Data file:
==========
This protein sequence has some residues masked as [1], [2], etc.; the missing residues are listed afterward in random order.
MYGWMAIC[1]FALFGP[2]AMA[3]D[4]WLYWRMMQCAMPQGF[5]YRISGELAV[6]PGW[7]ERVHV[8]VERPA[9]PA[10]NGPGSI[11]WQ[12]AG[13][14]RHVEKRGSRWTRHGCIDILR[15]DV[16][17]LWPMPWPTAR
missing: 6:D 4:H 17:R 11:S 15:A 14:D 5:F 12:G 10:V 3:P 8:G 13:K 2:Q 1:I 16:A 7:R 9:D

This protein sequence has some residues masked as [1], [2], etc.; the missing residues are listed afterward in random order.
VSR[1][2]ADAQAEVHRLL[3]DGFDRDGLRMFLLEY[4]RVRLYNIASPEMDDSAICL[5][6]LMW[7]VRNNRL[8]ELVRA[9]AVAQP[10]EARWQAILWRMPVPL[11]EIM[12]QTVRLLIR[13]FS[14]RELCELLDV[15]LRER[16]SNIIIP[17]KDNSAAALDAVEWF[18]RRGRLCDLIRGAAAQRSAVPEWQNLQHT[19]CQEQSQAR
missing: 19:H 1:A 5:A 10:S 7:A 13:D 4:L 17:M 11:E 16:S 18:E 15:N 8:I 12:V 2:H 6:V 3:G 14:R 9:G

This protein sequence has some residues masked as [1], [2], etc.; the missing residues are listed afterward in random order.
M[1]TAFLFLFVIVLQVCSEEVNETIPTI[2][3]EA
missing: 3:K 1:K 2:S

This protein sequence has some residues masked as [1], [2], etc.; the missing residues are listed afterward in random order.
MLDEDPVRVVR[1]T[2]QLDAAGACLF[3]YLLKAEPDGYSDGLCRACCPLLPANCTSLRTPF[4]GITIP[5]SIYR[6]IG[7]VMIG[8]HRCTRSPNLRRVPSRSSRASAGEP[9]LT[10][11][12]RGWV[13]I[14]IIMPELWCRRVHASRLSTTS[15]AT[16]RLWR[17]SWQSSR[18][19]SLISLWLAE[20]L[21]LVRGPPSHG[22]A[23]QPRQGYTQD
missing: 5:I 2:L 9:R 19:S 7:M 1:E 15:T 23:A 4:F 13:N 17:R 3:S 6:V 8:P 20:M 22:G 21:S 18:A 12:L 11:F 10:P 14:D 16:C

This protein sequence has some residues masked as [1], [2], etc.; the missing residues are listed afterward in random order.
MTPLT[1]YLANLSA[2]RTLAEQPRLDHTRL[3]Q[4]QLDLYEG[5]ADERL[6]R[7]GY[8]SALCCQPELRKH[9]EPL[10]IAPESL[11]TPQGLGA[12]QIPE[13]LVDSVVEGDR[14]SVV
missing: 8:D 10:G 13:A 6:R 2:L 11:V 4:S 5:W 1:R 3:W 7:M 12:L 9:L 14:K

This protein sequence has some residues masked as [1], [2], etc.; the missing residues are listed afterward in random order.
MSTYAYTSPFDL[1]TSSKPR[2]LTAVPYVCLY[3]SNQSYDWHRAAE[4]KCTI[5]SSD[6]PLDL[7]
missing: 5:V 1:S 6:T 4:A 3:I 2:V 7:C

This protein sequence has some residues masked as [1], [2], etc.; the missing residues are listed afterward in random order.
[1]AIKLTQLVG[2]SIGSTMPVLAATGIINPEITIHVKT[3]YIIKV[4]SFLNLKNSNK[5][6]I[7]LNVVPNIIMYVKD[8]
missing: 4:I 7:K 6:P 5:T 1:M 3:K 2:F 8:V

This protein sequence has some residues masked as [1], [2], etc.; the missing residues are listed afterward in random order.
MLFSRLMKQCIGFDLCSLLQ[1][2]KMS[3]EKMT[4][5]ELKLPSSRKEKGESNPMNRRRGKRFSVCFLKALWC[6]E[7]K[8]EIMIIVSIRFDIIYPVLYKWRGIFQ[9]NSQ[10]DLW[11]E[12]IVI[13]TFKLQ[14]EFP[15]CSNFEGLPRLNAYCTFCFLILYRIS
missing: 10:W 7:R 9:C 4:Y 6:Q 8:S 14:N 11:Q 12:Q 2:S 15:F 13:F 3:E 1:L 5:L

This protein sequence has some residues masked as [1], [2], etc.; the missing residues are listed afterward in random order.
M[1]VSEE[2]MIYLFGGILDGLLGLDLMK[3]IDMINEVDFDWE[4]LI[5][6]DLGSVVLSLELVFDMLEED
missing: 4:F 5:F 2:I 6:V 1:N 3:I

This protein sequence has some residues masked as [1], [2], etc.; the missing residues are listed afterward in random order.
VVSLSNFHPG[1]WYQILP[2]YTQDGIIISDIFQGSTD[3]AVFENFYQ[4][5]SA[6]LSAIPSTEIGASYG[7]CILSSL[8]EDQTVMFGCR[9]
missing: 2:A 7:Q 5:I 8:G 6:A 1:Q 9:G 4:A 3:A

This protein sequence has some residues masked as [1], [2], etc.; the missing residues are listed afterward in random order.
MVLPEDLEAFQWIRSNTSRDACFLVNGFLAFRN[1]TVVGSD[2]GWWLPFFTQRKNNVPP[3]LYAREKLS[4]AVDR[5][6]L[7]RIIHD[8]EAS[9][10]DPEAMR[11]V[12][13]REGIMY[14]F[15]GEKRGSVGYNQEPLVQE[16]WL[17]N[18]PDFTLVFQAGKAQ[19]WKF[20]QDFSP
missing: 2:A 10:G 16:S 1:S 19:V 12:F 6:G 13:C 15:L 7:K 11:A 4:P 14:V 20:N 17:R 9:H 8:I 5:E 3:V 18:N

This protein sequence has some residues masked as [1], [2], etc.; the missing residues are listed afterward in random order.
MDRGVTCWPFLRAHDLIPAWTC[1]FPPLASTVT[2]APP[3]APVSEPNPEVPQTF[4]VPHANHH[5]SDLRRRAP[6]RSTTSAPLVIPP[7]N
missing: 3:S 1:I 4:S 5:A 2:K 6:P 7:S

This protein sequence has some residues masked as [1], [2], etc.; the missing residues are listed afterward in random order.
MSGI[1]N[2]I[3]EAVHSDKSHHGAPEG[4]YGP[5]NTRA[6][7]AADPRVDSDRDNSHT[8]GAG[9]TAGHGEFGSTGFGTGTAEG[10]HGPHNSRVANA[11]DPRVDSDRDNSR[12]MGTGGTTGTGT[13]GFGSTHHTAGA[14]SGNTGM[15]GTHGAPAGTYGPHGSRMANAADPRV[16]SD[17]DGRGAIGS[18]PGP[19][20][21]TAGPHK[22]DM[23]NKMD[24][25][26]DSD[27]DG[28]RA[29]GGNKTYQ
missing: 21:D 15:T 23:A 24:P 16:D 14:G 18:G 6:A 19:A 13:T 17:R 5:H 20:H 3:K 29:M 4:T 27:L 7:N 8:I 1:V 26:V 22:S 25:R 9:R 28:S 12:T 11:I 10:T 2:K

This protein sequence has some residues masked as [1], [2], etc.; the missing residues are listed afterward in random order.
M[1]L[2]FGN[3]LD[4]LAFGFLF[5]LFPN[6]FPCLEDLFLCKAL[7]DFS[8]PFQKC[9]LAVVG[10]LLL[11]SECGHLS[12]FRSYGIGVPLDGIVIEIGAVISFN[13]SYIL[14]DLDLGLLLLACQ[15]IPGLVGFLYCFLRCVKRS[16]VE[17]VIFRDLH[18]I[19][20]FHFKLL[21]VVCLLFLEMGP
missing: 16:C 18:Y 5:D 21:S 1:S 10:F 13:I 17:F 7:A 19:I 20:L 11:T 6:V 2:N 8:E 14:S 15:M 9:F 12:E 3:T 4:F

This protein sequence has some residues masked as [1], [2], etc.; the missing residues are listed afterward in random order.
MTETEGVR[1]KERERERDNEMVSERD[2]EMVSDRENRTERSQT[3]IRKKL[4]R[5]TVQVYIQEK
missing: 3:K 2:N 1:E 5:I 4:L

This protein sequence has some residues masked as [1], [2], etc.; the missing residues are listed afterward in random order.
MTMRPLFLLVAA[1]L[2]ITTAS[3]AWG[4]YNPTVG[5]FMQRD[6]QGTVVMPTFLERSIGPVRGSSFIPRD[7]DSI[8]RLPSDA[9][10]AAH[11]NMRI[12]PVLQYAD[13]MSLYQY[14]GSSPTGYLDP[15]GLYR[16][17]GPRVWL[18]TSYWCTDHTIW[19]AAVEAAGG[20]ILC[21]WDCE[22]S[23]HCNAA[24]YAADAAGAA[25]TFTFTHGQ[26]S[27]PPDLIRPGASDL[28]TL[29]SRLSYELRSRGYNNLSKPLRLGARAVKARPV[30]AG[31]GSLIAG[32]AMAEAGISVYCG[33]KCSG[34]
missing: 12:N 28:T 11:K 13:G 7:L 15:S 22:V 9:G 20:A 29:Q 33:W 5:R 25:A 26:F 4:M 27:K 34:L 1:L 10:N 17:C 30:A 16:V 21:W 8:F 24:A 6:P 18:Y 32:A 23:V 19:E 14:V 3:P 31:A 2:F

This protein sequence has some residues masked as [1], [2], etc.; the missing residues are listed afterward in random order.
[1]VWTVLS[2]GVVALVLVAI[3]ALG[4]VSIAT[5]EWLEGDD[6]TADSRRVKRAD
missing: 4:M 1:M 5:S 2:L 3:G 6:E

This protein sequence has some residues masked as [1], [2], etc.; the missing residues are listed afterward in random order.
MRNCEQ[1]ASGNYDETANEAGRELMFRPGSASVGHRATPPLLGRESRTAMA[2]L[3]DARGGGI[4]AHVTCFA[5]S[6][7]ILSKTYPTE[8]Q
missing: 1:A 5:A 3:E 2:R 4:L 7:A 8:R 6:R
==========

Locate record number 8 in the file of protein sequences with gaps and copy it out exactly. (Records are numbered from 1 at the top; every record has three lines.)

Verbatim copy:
This protein sequence has some residues masked as [1], [2], etc.; the missing residues are listed afterward in random order.
MLFSRLMKQCIGFDLCSLLQ[1][2]KMS[3]EKMT[4][5]ELKLPSSRKEKGESNPMNRRRGKRFSVCFLKALWC[6]E[7]K[8]EIMIIVSIRFDIIYPVLYKWRGIFQ[9]NSQ[10]DLW[11]E[12]IVI[13]TFKLQ[14]EFP[15]CSNFEGLPRLNAYCTFCFLILYRIS
missing: 10:W 7:R 9:C 4:Y 6:Q 8:S 14:N 11:Q 12:Q 2:S 15:F 13:F 3:E 1:L 5:L